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Is IQOS Better for Health and the Environment Than Traditional Cigarettes?

March 10, 2024
IQOS originals. Photo credit: iqos.com

Since its launch in 2014, I Quit Ordinary Smoking (IQOS) has garnered attention as an alternative to traditional combustible cigarettes. Manufactured by Philip Morris International (PMI), the leading international tobacco company, founded in 1847, IQOS is marketed as a heated tobacco product (HTP) rather than burned and claims to cause less harm to both users and the environment than traditional cigarettes.

IQOS heatsticks, Heets and Terea, contain nicotine, which is an addictive substance. While it has lower amounts of harmful chemicals than regular cigarettes, it is not without environmental and health risks.

As its usage surges in Egypt and globally, with 19.7 million users, a question arises: Is IQOS truly a better option for both human health and environmental sustainability when compared to combustible cigarettes?

One significant aspect to consider when thinking of IQOS is the chemical composition and emissions associated with it which can be harmful to the environment and humans.

As reported by BMJ journals, there are more than 99 percent and 95 percent reductions in gas phase radicals and nitrogen oxide emissions in IQOS, in comparison to traditional cigarettes, and these gasses are directly related to air pollution and lung damage.

Additionally, there is a high presence of other harmful compounds, such as phenols and polycyclic aromatic hydrocarbons (PAHs), which are linked to respiratory problems, cardiovascular disease, and cancer, suggesting potential pyrolysis, which is the release of potentially harmful compounds into the air.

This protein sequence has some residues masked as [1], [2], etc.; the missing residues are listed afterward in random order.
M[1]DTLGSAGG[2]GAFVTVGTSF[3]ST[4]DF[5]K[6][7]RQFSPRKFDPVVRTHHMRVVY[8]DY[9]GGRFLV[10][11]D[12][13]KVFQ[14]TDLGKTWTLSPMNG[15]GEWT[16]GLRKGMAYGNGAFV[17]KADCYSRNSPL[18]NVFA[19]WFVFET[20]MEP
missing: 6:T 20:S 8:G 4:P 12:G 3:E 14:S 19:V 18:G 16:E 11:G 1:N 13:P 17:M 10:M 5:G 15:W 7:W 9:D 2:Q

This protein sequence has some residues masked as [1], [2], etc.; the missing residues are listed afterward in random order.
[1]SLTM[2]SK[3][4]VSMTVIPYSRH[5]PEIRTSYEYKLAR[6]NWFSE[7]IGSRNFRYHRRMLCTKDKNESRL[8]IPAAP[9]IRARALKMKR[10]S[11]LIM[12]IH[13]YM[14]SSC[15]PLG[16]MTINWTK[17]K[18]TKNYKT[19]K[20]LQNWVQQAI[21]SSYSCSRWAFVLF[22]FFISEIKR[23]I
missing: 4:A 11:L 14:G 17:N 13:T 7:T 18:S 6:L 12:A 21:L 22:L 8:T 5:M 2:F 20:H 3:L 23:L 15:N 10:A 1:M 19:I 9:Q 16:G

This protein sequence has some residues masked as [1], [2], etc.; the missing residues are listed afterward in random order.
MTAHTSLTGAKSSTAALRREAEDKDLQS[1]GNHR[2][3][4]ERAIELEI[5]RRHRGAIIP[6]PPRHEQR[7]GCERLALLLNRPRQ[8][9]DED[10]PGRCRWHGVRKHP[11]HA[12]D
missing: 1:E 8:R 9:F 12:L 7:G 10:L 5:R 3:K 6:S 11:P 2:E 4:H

Using IQOS indoors with ventilation does not make it better, as according to a study by PubMed, it significantly affects air quality, emitting harmful compounds and raising concerns about indoor air pollution.

Meanwhile, IQOS aerosols demonstrate a notable reduction of 70 percent to 97 percent in carbonyl levels compared to conventional cigarette smoke. Carbonyl compounds include harmful substances such as formaldehyde, a carcinogen that can cause cancer, according to the International Agency for Research on Cancer (IARC).

Carbonyl compounds also include acetaldehyde and acrolein, which can irritate the respiratory system and contribute to the development of respiratory diseases such as chronic obstructive pulmonary disease (COPD) and asthma, according to the National Center for Biotechnology Information (NCBI).

Another environmental hazard associated with IQOS is improper disposal. Research highlights that improper disposal poses a risk of metal leachates releasing heavy metals into the environment, potentially contaminating soil and water sources, and endangering aquatic life and human health.

Adding salt to the wound, IQOS production involves manufacturing processes that have environmental impacts, as it is a device that requires batteries, which have environmental considerations, including resource extraction, energy consumption, and disposal challenges.

There are a few epidemiological studies on the health effects of IQOS. One independent Australian study conducted in 2019, suggested potential negative impacts on respiratory health, including lung physiology, bronchial cells, allergic rhinitis, and asthma.

A study by the American Journal of Physiology-Heart and Circulatory Physiology concluded that HTP generates primary and secondary discharges of harmful substances, such as benzene and tobacco-specific nitrosamine, which are associated with an increased risk of hypertension, cardiac inflammation, and reduced circulation of angiogenic cells.

Additionally, HTP causes increased oxidative stress and respiratory infections, and reductions in total cholesterol, C-reactive protein, platelets, and white blood cells, according to NCBI.

These environmental footprints contribute to the overall environmental impact of IQOS usage and pose potential health effects, offsetting some potential benefits in reducing air pollution and littering associated with cigarette smoking, and necessitating further research and caution in its use.

While IQOS emits fewer harmful chemicals than combustible cigarettes, it is imperative to recognize that it still contains nicotine, an addictive substance, with long-term health implications that remain unclear.

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